With its twisting green branches and fierce thorns, the trifoliate orange tree tends to attract attention. Gerald Klingaman of the University of Arkansas Cooperative Extension indicates that it is one of the most asked about trees in the region. As its name suggests, the trifoliate orange tree does produce citrus. However, you won't want to use it in your landscape to provide fruit--it's very sour and mildly toxic--but to serve other uses.
The trifoliate orange tree originated in Asia and, today, finds several landscaping and horticultural uses in its adopted homeland in the southern United States. The tree remains small and can serve as a shrub. Its snaking green branches are laden with long, sharp thorns. Although the trifoliate orange loses its leaves in the fall, its green branches give it an evergreen appearance that makes it appealing to some gardeners. The tree produces small, sour, inedible fruits.
Although a close relative of citrus, the trifoliate orange doesn't have extreme sensitivity to the cold, earning it another common name: hardy orange. The tree can survive drops in temperature as low as -10 degrees Fahrenheit. When choosing a site for your trifoliate orange, choose a location that receives full sun or light shade. The tree also prefers well-drained, slightly acidic soil.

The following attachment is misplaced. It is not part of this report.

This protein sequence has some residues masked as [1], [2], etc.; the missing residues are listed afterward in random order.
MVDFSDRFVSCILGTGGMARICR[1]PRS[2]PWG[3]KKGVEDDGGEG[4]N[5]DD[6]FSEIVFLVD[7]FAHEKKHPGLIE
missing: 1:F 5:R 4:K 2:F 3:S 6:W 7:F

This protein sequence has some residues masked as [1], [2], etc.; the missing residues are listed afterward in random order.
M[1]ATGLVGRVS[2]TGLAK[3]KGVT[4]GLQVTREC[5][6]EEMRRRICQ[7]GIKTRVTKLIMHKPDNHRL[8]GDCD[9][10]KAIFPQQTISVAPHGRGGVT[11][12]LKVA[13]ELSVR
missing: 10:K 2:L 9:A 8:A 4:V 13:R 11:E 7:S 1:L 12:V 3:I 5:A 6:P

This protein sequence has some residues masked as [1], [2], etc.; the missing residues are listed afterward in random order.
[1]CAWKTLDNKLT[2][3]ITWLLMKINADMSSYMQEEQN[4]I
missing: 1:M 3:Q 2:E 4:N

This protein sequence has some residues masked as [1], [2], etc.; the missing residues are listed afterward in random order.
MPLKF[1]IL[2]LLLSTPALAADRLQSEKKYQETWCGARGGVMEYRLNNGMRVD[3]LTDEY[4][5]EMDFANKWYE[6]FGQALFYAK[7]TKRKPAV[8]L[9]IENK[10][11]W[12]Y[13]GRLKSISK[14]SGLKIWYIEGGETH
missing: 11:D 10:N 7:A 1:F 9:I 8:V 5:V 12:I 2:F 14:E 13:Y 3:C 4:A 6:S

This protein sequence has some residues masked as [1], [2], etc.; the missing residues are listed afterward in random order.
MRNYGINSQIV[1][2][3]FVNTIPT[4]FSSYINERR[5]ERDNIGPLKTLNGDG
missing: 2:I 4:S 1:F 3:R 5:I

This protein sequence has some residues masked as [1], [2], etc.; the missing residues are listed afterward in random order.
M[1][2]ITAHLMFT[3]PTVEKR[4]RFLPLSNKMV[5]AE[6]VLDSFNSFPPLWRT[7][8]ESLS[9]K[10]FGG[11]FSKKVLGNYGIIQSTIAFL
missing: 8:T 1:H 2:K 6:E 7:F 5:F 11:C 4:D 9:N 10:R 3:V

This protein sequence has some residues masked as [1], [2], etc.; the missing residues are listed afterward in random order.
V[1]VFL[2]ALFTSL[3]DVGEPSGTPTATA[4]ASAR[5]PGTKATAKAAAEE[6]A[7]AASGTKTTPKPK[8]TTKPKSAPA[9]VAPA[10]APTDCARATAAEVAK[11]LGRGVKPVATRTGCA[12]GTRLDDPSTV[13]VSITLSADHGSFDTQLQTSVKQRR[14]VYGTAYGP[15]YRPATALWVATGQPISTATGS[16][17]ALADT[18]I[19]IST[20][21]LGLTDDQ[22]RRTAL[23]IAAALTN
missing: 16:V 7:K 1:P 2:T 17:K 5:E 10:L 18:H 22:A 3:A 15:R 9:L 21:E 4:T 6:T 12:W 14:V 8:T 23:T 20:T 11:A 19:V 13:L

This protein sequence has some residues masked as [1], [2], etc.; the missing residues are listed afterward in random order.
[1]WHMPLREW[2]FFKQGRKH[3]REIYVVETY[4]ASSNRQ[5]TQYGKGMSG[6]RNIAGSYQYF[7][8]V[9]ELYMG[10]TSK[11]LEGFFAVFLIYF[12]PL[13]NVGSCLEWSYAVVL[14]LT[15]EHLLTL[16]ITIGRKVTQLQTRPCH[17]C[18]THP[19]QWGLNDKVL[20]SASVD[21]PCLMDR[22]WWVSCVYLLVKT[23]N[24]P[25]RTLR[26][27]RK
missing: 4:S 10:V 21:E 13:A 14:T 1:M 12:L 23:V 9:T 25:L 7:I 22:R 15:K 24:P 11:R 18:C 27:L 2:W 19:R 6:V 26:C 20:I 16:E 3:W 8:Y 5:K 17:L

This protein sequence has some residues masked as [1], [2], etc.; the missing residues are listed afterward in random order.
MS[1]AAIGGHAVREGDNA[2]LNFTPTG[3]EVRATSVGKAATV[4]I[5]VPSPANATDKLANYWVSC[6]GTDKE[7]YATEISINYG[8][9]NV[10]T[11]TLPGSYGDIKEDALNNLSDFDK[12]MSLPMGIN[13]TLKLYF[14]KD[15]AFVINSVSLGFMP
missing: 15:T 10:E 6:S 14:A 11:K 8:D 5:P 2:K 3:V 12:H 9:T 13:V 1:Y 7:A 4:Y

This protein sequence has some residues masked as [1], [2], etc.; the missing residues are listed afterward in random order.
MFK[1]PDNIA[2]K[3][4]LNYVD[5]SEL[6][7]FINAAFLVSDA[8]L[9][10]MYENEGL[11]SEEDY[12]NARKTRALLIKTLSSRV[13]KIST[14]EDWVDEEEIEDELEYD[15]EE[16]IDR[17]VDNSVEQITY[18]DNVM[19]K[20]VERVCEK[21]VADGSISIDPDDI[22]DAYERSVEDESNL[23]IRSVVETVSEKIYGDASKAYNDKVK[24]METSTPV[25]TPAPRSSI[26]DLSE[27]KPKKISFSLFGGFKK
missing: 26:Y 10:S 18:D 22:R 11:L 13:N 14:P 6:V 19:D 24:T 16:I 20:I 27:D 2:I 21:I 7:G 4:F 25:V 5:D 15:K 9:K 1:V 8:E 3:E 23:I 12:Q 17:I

In addition to the standard trifoliate orange tree, another cultivar may add extra interest to your landscape. The Flying Dragon trifoliate orange grows with especially twisting branches. Klingaman recommends carefully pruning the Flying Dragon cultivar to show off the structure of the plant.
The trifoliate orange tree serves well as a small, attention-getting garden plant. However, that is not its only use. Because the trees stay small and produce dense branches, you can also train them as shrubs and use them as hedges. The thorns deter trespassers and make the plant appear green, even after it has shed its leaves for the winter.
The cold-hardiness of the trifoliate orange makes it a desirable tree for areas too cold to grow most citrus. In fact, one of its primary uses is as a rootstock for grafting citrus trees, which provide an added measure of cold-hardiness to the highly sensitive citrus. However, as the University of Florida IFAS Extension points out, freeze-hardiness develops only when trees are exposed to low temperatures. A spell of hot weather late in the season can reduce the trees' ability to withstand extreme cold.